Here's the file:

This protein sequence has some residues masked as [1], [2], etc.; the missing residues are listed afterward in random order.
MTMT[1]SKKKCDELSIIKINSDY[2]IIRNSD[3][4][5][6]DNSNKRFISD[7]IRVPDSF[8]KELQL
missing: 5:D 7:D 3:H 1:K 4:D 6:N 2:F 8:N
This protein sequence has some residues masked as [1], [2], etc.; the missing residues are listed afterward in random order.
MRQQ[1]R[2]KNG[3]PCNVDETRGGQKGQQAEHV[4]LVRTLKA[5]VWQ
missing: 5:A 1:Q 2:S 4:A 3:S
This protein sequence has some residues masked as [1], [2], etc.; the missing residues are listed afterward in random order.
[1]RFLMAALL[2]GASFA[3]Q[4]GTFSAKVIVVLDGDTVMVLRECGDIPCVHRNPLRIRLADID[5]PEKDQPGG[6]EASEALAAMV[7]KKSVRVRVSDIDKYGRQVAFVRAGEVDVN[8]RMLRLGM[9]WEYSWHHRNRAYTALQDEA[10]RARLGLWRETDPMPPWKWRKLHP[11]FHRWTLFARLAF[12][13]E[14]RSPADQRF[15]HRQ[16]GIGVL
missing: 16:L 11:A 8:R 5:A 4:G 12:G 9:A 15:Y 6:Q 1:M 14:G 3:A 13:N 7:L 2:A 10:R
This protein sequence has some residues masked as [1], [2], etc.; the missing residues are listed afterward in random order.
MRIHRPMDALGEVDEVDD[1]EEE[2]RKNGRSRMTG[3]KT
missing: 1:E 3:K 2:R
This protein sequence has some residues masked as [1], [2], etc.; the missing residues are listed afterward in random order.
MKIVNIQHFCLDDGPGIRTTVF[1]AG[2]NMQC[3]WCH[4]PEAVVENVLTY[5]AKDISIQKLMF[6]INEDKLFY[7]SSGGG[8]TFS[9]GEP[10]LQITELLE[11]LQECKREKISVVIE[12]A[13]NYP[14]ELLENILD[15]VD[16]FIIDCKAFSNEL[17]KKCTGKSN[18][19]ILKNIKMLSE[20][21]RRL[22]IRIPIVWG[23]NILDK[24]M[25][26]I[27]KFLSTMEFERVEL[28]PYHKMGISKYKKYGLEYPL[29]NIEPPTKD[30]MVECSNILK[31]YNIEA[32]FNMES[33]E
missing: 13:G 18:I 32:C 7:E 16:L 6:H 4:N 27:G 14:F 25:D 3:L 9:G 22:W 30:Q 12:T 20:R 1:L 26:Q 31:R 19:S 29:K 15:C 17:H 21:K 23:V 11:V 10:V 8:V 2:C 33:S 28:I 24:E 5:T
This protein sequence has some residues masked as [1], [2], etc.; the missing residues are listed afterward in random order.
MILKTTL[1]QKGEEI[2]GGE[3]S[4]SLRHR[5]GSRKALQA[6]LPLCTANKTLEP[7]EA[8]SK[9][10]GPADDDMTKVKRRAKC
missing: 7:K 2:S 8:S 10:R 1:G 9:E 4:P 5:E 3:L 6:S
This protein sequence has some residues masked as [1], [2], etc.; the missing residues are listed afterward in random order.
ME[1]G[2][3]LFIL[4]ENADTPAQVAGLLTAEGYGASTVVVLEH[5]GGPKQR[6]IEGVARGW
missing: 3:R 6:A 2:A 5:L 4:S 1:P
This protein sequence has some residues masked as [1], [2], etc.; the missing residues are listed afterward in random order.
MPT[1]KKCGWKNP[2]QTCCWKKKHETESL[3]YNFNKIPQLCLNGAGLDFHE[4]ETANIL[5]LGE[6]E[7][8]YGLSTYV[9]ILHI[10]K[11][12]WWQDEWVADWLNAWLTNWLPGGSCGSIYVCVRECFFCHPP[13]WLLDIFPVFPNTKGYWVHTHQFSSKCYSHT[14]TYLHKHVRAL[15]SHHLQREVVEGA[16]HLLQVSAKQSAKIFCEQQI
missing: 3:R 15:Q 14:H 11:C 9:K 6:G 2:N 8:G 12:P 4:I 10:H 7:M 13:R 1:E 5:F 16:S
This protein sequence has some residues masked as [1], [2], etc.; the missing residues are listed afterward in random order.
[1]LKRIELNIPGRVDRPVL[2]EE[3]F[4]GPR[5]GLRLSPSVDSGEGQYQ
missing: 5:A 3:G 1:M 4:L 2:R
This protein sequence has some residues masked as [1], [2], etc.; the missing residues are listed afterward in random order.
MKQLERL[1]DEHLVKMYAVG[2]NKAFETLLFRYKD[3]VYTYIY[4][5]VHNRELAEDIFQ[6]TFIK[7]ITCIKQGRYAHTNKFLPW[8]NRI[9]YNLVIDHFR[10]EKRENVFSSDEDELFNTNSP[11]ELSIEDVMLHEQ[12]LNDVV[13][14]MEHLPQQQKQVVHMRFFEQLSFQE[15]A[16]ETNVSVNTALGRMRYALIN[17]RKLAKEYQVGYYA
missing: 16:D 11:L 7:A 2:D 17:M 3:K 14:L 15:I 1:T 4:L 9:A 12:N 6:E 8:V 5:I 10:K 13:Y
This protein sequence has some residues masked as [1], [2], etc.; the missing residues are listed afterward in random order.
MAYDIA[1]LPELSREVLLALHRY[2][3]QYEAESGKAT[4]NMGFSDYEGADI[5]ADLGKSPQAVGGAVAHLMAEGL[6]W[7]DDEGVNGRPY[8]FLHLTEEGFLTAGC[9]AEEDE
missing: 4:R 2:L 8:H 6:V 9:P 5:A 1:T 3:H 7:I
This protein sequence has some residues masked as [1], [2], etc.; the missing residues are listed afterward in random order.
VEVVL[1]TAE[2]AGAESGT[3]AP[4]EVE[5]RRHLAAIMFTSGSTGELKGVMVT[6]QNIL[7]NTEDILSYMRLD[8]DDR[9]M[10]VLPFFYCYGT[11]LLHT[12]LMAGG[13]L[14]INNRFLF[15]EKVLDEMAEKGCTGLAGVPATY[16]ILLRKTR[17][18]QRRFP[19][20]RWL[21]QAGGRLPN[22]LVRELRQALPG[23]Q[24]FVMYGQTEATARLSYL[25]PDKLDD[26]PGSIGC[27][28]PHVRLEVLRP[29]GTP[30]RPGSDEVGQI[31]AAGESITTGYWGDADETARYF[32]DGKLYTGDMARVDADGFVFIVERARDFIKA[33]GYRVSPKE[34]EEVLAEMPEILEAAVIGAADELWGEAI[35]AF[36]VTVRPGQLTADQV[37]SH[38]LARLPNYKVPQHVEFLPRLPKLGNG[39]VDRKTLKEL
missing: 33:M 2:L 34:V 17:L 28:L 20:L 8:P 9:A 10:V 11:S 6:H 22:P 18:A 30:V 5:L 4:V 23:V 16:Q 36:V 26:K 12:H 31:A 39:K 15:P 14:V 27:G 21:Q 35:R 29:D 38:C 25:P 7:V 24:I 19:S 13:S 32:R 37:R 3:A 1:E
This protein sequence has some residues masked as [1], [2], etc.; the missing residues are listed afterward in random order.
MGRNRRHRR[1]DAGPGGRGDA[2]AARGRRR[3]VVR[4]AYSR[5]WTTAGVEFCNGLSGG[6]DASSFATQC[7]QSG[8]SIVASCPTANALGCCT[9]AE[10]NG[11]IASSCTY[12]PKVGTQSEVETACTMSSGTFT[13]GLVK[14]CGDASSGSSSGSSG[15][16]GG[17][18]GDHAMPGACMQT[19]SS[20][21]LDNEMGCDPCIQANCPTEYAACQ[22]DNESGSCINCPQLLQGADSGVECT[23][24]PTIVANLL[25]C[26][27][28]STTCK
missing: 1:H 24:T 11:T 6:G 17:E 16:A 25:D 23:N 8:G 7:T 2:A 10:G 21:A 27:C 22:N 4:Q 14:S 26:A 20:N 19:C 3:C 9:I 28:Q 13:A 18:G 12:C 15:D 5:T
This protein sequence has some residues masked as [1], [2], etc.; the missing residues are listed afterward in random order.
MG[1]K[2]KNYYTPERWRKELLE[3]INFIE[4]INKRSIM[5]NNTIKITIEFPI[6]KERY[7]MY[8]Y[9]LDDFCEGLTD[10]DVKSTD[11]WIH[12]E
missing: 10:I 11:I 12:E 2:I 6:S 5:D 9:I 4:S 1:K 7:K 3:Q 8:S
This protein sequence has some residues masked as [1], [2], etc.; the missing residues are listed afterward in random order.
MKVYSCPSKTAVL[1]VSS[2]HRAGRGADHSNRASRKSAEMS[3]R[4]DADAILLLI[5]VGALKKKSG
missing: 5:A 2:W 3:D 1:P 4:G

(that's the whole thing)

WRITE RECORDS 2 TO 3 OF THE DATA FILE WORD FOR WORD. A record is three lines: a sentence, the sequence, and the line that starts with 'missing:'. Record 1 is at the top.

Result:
This protein sequence has some residues masked as [1], [2], etc.; the missing residues are listed afterward in random order.
MRQQ[1]R[2]KNG[3]PCNVDETRGGQKGQQAEHV[4]LVRTLKA[5]VWQ
missing: 5:A 1:Q 2:S 4:A 3:S
This protein sequence has some residues masked as [1], [2], etc.; the missing residues are listed afterward in random order.
[1]RFLMAALL[2]GASFA[3]Q[4]GTFSAKVIVVLDGDTVMVLRECGDIPCVHRNPLRIRLADID[5]PEKDQPGG[6]EASEALAAMV[7]KKSVRVRVSDIDKYGRQVAFVRAGEVDVN[8]RMLRLGM[9]WEYSWHHRNRAYTALQDEA[10]RARLGLWRETDPMPPWKWRKLHP[11]FHRWTLFARLAF[12][13]E[14]RSPADQRF[15]HRQ[16]GIGVL
missing: 16:L 11:A 8:R 5:A 4:G 12:G 9:A 15:Y 6:Q 1:M 14:G 3:A 13:N 7:L 2:A 10:R